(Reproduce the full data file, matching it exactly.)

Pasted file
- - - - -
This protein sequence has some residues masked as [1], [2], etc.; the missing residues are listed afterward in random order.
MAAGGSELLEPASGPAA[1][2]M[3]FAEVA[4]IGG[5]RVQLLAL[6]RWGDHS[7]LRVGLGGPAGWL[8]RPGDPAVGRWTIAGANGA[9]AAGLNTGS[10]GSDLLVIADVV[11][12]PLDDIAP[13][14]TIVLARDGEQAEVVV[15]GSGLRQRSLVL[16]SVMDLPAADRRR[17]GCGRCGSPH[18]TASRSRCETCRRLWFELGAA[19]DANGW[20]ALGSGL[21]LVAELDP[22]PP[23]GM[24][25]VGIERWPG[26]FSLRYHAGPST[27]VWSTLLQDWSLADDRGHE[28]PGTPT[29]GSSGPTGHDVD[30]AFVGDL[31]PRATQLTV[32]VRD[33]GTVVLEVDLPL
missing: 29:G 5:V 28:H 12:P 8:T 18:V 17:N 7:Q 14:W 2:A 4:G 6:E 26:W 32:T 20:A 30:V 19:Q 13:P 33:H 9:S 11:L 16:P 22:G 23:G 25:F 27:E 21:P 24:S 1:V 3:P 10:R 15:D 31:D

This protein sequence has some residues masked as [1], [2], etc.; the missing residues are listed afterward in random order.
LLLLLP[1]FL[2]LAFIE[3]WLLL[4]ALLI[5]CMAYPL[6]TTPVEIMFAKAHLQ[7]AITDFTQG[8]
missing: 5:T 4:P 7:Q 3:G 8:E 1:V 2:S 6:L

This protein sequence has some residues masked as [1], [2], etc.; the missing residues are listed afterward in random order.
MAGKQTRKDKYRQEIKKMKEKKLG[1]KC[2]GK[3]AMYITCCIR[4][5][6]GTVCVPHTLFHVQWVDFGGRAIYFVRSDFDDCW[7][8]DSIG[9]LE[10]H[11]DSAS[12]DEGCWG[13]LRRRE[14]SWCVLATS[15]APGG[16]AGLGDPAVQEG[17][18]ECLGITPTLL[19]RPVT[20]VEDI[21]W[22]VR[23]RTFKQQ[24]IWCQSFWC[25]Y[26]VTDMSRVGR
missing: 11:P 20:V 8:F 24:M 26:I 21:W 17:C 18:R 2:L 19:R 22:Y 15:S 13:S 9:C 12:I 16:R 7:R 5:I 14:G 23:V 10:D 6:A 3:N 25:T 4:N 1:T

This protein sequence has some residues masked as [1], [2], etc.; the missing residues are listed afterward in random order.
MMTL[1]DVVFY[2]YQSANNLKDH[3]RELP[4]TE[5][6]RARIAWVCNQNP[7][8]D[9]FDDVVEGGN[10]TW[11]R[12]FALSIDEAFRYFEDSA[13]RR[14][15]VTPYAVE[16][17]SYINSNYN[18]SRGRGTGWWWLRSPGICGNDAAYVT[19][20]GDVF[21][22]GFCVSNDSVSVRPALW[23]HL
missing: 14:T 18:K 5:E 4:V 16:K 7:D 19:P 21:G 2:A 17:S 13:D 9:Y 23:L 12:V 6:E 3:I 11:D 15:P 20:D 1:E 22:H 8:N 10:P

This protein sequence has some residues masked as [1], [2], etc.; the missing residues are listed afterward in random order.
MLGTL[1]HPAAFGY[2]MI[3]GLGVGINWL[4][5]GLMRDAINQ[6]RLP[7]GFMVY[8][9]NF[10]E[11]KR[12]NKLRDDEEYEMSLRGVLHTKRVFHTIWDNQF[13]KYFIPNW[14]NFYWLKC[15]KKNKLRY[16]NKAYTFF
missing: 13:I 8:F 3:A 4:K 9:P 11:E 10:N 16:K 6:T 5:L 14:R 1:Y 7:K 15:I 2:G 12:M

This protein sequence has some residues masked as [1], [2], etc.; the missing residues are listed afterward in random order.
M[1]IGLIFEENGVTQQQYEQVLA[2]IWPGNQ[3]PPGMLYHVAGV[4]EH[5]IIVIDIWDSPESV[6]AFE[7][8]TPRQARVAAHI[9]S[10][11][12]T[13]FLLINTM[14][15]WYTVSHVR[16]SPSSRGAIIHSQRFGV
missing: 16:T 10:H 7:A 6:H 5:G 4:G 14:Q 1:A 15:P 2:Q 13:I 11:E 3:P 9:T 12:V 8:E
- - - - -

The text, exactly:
This protein sequence has some residues masked as [1], [2], etc.; the missing residues are listed afterward in random order.
MAAGGSELLEPASGPAA[1][2]M[3]FAEVA[4]IGG[5]RVQLLAL[6]RWGDHS[7]LRVGLGGPAGWL[8]RPGDPAVGRWTIAGANGA[9]AAGLNTGS[10]GSDLLVIADVV[11][12]PLDDIAP[13][14]TIVLARDGEQAEVVV[15]GSGLRQRSLVL[16]SVMDLPAADRRR[17]GCGRCGSPH[18]TASRSRCETCRRLWFELGAA[19]DANGW[20]ALGSGL[21]LVAELDP[22]PP[23]GM[24][25]VGIERWPG[26]FSLRYHAGPST[27]VWSTLLQDWSLADDRGHE[28]PGTPT[29]GSSGPTGHDVD[30]AFVGDL[31]PRATQLTV[32]VRD[33]GTVVLEVDLPL
missing: 29:G 5:V 28:H 12:P 8:T 18:V 17:N 7:Q 14:W 2:A 4:G 6:E 26:W 32:T 20:A 30:V 19:Q 13:P 33:H 9:S 11:L 16:P 22:G 23:G 25:F 27:E 21:P 24:S 1:V 3:P 10:R 15:D 31:D

This protein sequence has some residues masked as [1], [2], etc.; the missing residues are listed afterward in random order.
LLLLLP[1]FL[2]LAFIE[3]WLLL[4]ALLI[5]CMAYPL[6]TTPVEIMFAKAHLQ[7]AITDFTQG[8]
missing: 5:T 4:P 7:Q 3:G 8:E 1:V 2:S 6:L

This protein sequence has some residues masked as [1], [2], etc.; the missing residues are listed afterward in random order.
MAGKQTRKDKYRQEIKKMKEKKLG[1]KC[2]GK[3]AMYITCCIR[4][5][6]GTVCVPHTLFHVQWVDFGGRAIYFVRSDFDDCW[7][8]DSIG[9]LE[10]H[11]DSAS[12]DEGCWG[13]LRRRE[14]SWCVLATS[15]APGG[16]AGLGDPAVQEG[17][18]ECLGITPTLL[19]RPVT[20]VEDI[21]W[22]VR[23]RTFKQQ[24]IWCQSFWC[25]Y[26]VTDMSRVGR
missing: 11:P 20:V 8:F 24:M 26:I 21:W 17:C 18:R 2:L 19:R 22:Y 15:S 13:S 9:C 12:I 16:R 7:R 5:I 14:G 23:V 10:D 6:A 3:N 25:T 4:N 1:T

This protein sequence has some residues masked as [1], [2], etc.; the missing residues are listed afterward in random order.
MMTL[1]DVVFY[2]YQSANNLKDH[3]RELP[4]TE[5][6]RARIAWVCNQNP[7][8]D[9]FDDVVEGGN[10]TW[11]R[12]FALSIDEAFRYFEDSA[13]RR[14][15]VTPYAVE[16][17]SYINSNYN[18]SRGRGTGWWWLRSPGICGNDAAYVT[19][20]GDVF[21][22]GFCVSNDSVSVRPALW[23]HL
missing: 14:T 18:K 5:E 4:V 16:K 7:D 19:P 21:G 2:A 17:S 13:D 9:Y 23:L 12:V 6:E 3:I 11:D 15:P 20:D 1:E 22:H 8:N 10:P

This protein sequence has some residues masked as [1], [2], etc.; the missing residues are listed afterward in random order.
MLGTL[1]HPAAFGY[2]MI[3]GLGVGINWL[4][5]GLMRDAINQ[6]RLP[7]GFMVY[8][9]NF[10]E[11]KR[12]NKLRDDEEYEMSLRGVLHTKRVFHTIWDNQF[13]KYFIPNW[14]NFYWLKC[15]KKNKLRY[16]NKAYTFF
missing: 13:I 8:F 3:A 4:K 9:P 11:E 10:N 16:K 6:T 5:L 14:R 1:Y 7:K 15:I 2:G 12:M

This protein sequence has some residues masked as [1], [2], etc.; the missing residues are listed afterward in random order.
M[1]IGLIFEENGVTQQQYEQVLA[2]IWPGNQ[3]PPGMLYHVAGV[4]EH[5]IIVIDIWDSPESV[6]AFE[7][8]TPRQARVAAHI[9]S[10][11][12]T[13]FLLINTM[14][15]WYTVSHVR[16]SPSSRGAIIHSQRFGV
missing: 16:T 10:H 7:A 6:H 5:G 4:G 14:Q 1:A 15:P 2:Q 13:I 11:E 3:P 9:T 12:V 8:E